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Tonko tackles health care changes

Congressman fields questions on Affordable Care Act at V’ville library

Rep. Paul Tonko discussed health insurance exchanges coming later this year and answered questions from residents at the Voorheesville Public Library on Wednesday, March 27.

Rep. Paul Tonko discussed health insurance exchanges coming later this year and answered questions from residents at the Voorheesville Public Library on Wednesday, March 27. Photo by John Purcell.

— Tonko said he is opposed to the continuing cuts in programs that benefit the masses while tax cuts that benefit the “most wealthy” are left in place. He said the federal government has reduced funds to programs helping the middle class.

Tonko said his mantra is “cut where we can, so that we invest where we must.” He added some money must be invested to “stop the bleeding.”

Another village resident, Steve Hensel, said he has two sons that “aged out” of his health insurance. One son lives in New York City and has insurance through his employer but struggles to make payments. His other son lives in Los Angeles and doesn’t have insurance through his employer.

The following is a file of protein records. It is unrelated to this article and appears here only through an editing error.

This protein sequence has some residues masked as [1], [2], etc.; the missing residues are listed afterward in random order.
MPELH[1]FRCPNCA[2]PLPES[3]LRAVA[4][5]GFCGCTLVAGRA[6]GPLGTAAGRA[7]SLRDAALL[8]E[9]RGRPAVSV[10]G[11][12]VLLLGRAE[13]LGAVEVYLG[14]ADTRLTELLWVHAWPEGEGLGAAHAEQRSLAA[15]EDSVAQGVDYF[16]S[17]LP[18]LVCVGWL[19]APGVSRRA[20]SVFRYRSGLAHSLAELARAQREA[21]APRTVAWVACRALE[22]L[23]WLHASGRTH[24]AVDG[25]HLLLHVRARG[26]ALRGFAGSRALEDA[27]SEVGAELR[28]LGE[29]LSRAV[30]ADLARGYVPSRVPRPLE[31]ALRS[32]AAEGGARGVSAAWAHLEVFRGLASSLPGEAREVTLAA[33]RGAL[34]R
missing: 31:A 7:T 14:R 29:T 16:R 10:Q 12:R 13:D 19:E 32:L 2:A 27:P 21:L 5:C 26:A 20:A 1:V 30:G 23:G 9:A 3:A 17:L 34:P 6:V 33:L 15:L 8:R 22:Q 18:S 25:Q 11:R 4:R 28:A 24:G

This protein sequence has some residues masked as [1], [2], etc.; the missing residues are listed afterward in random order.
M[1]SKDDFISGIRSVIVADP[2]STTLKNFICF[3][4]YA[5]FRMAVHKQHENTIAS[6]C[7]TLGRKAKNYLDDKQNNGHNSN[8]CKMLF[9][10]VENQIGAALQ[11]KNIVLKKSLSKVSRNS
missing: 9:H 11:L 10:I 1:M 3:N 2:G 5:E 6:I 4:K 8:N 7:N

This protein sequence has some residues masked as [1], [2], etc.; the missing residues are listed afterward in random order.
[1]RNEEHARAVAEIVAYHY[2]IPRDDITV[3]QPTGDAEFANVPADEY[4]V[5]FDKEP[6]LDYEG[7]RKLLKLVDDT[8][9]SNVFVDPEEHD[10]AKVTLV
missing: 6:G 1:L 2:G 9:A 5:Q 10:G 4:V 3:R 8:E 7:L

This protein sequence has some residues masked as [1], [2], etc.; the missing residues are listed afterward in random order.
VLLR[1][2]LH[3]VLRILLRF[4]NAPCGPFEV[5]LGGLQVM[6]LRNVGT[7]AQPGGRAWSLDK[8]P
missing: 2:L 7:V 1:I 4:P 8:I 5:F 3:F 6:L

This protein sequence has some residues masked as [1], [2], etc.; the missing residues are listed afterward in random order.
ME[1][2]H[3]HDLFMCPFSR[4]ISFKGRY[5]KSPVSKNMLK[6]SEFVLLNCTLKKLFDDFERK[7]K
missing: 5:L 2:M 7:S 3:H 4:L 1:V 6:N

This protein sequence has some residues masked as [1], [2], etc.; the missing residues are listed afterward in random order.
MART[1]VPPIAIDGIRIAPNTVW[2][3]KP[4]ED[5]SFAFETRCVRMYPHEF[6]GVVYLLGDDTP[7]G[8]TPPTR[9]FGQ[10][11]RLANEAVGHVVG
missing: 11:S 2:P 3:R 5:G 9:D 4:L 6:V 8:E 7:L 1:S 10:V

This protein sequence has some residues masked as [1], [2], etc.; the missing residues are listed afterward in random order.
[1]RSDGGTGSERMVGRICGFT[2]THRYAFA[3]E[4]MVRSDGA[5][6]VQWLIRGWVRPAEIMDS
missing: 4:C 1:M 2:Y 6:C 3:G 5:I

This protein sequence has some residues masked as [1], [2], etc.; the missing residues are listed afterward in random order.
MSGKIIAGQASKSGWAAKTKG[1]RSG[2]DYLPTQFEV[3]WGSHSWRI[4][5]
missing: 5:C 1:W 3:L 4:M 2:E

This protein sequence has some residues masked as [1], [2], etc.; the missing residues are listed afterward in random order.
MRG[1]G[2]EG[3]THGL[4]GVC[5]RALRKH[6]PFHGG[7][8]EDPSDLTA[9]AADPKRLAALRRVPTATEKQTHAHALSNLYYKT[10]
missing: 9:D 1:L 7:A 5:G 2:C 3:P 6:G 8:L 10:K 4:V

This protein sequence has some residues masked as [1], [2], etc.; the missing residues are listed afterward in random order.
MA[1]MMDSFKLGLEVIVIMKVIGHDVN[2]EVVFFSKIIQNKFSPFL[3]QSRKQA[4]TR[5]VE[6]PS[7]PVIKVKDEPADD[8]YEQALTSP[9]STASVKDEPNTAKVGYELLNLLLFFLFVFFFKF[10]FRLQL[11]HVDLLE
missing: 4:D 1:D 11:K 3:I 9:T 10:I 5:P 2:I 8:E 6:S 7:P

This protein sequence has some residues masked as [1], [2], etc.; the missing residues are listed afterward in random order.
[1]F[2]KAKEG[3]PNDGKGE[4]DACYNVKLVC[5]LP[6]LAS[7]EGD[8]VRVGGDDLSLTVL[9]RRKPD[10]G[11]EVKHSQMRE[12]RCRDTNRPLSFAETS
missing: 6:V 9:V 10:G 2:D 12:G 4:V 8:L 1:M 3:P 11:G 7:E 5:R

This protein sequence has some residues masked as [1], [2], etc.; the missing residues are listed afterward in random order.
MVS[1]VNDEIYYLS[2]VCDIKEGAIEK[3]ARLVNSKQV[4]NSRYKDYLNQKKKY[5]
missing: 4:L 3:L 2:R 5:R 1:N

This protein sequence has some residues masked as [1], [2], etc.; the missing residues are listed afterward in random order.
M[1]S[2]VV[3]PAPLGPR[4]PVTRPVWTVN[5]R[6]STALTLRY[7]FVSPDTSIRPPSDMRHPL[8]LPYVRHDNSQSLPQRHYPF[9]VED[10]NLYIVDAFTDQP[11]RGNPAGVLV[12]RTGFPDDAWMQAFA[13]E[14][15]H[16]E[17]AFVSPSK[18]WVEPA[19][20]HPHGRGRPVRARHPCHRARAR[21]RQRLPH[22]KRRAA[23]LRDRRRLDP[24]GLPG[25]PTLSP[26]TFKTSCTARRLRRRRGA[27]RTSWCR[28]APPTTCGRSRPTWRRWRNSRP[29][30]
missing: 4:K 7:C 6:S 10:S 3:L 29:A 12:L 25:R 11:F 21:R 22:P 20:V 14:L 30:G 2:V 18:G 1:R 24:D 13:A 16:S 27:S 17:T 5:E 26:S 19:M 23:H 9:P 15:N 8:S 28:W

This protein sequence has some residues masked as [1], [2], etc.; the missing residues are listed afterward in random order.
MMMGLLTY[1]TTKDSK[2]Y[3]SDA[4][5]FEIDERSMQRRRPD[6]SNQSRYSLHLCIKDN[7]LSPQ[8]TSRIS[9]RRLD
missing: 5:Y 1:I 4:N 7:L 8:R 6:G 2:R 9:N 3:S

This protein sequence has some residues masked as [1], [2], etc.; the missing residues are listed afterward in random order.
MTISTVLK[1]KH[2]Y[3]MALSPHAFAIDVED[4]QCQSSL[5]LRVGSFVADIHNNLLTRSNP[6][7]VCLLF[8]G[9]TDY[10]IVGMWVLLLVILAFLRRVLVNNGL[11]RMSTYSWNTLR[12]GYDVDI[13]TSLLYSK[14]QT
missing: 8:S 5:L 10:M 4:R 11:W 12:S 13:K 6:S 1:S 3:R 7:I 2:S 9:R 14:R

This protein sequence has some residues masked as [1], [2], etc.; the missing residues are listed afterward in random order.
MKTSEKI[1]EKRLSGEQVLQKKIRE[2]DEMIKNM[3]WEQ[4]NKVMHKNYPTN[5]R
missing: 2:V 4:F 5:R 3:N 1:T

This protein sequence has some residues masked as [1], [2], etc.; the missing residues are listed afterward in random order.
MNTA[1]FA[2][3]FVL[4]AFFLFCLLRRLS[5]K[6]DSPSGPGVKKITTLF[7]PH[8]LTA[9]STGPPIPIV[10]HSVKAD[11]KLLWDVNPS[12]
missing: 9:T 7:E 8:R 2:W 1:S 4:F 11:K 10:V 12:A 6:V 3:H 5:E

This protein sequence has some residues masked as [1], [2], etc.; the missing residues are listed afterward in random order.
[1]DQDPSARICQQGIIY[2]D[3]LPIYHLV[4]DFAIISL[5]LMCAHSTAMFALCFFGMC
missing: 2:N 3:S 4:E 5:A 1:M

“What will the act provide for in the way of availability and affordability of insurance for them?” asked Hensel.

Tonko said demands are placed on business owners with more than 50 employees, and if more than 9.5 percent of an employee’s take-home pay goes towards coverage, the employer would be penalized.

For someone who doesn’t receive insurance through an employer, Tonko said they would be able to obtain coverage through an insurance exchange. There would also be various subsidies paid out to people meeting certain income level requirements.

Another person questioned if the number of people obtaining insurance will increase as projected, with the Congressional Budget Office estimating around 30 million people gaining coverage.

Tonko said while the opt-out fee for an individual might be considered low at first, the fee would gradually increase every year and is based on people essentially doing what is right for the greater good. He added one of the main causes behind an individual filing for bankruptcy is unexpected health costs.

John Ives, of Guilderland, asked where the doctors would come from to address the large increase in insured patients.

Tonko said there are incentives in the bill, mostly for primary care doctors, to help build the “human infrastructure” needed.

Tonko referred attendees to the federal website detailing the law and changes (www.healthcare.gov) and said there is also state website providing information on the Health Insurance Exchange at healthbenefitexchange.ny.gov.

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